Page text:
Over the summer, we found nine loggerhead nests on Lea-Hutaff. Each nest was protected from predation by raccoons or other mammalian predators by a metal cage placed over the nest to prevent anything from digging in. The gaps in the wire mesh are large enough that hatchlings can crawl out through them. After each nest hatches or reaches the end of its incubation period, we dig it up to count hatched and unhatched eggs so we can record nest success. Sometimes, a few hatchlings are still in the egg chamber, waiting to emerge.

Conservation Research

Thanks to an innovative genetics project, we’re also learning about the female sea turtles that nest on Lea-Hutaff, in North Carolina, and throughout the southeast Atlantic.

Researchers at the University of Georgia are working in North Carolina, South Carolina, and Georgia to take a DNA sample from each nest laid on the states’ beaches. The mother sea turtle’s DNA is found on the membrane lining the inside of the eggshells, and this allows each nesting female to be identified. With this information, the project will answer important questions that will aid in sea turtle conservation, including the size of the nesting population, the average interval (both within the same year and between years) at which females nest, and how close together (or far apart) do females lay their nests. By inferring mother-daughter relationships through their DNA, the study can even investigate how accurately daughters return to their hatching beaches as nesting adults.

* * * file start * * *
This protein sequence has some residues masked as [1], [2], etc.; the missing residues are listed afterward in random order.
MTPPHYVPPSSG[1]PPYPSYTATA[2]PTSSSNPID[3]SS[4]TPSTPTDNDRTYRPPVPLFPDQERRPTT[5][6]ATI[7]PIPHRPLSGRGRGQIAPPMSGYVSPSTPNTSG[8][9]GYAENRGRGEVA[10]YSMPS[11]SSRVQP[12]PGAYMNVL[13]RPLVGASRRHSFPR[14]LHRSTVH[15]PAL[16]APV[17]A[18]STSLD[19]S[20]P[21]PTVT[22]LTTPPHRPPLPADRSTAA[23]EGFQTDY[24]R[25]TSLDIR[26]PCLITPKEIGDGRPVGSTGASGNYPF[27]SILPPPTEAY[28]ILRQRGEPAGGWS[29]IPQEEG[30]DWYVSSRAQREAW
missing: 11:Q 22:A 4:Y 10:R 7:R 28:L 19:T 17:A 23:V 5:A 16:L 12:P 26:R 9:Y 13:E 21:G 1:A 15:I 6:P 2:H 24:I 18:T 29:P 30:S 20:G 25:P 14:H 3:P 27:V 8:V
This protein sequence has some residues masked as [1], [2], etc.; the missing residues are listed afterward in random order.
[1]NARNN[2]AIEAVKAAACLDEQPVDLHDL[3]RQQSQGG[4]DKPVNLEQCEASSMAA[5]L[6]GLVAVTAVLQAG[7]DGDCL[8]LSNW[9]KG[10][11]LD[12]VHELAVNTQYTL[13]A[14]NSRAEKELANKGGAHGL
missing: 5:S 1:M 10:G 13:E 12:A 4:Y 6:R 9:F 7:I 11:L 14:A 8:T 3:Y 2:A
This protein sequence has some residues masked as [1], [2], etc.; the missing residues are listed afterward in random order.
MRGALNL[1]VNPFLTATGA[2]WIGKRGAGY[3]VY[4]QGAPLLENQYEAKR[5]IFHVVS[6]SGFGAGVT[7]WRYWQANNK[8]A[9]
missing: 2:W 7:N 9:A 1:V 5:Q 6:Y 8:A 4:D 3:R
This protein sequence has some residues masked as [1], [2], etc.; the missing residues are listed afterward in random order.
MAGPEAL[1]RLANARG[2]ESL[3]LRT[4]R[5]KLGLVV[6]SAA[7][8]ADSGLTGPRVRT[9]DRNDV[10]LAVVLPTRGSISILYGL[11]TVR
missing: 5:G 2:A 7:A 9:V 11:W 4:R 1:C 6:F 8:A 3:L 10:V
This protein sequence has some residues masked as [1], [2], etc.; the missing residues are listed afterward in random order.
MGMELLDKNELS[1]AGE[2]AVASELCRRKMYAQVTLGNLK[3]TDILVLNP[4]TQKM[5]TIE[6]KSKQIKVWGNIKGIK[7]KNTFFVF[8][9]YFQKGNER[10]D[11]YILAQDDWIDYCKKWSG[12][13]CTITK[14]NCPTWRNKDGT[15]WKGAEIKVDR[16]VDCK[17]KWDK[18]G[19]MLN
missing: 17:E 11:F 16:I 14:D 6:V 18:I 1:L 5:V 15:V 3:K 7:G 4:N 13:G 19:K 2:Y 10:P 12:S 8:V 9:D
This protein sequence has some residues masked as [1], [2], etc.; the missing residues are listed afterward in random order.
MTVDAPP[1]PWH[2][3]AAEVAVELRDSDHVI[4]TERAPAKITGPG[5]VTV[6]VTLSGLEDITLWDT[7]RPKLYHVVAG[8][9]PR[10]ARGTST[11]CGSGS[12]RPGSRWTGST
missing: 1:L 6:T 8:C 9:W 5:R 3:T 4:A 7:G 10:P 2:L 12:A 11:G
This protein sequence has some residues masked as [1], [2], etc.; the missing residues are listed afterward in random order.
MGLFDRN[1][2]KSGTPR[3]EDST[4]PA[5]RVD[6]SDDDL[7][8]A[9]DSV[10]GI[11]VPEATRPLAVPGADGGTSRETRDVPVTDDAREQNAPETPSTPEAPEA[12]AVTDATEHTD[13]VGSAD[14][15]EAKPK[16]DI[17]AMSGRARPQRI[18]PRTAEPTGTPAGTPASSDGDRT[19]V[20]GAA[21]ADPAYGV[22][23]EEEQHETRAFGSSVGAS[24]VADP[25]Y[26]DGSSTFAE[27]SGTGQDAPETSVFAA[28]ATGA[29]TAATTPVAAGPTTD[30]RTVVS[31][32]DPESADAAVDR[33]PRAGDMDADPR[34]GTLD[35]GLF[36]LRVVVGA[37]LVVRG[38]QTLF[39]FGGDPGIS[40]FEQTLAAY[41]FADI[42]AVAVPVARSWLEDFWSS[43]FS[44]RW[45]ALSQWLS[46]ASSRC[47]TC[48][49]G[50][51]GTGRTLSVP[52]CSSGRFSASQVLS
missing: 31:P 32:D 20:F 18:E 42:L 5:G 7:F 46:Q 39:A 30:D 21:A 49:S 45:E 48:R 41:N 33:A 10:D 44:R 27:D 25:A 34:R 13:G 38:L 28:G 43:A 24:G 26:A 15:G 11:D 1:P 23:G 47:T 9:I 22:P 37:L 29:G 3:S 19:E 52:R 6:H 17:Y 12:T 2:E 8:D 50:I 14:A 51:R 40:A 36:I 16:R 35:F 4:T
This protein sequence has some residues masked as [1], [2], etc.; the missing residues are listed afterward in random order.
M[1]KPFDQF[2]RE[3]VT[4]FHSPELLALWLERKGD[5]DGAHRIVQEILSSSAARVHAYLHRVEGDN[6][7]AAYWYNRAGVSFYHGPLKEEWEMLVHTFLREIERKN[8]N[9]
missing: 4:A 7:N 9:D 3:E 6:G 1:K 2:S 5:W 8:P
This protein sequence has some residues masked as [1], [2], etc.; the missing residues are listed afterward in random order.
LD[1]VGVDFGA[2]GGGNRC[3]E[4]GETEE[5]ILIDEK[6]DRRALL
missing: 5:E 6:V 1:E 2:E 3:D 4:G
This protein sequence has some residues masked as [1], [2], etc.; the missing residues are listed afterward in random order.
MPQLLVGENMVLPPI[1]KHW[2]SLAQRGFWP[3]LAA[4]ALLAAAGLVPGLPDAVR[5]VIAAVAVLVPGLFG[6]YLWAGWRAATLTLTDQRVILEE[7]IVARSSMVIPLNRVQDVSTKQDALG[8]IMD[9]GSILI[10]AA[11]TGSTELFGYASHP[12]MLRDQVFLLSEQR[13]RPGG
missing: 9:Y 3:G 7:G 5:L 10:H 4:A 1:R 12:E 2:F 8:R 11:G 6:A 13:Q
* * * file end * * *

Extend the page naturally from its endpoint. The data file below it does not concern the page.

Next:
So far, since Audubon North Carolina began collecting samples for the project in 2012, 36 DNA samples have been taken and identified to 18 individuals. In 2016, so far five DNA samples have been assigned to three unique females. Though Lea-Hutaff Island has just a fraction of the sea turtle nests in the state, large-scale projects like this can make big contributions to science and conservation and require the participation and teamwork of many organizations.

A loggerhead hatchling makes its way to the ocean on Lea-Hutaff Island. Photo: Lindsay Addison

From 2016’s nine nests, 1,019 eggs were laid. Unfortunately, it appeared that one female which nested three times this year was laying “dud” eggs that never hatched. However, thanks to the DNA study, we know that in previous years, her nests had no problems and hatched most of their eggs. The other 2016 nests on Lea-Hutaff Island all did very well. No predators were able to get at the eggs, and none of the nests were washed out by storms. Overall, of those 1,019 eggs, 612 hatchlings made it to the ocean.

If some of them are very lucky, in 30 years they’ll be back on Lea-Hutaff Island nesting like their mothers and grandmothers before them.

We thank Matthew Godfrey, NCWRC sea turtle biologist, and Brian Shamblin, UGA research scientist, for allowing us to share some of the DNA study’s results.

Click here to learn more about the Coastal Sanctuaries managed by Audubon North Carolina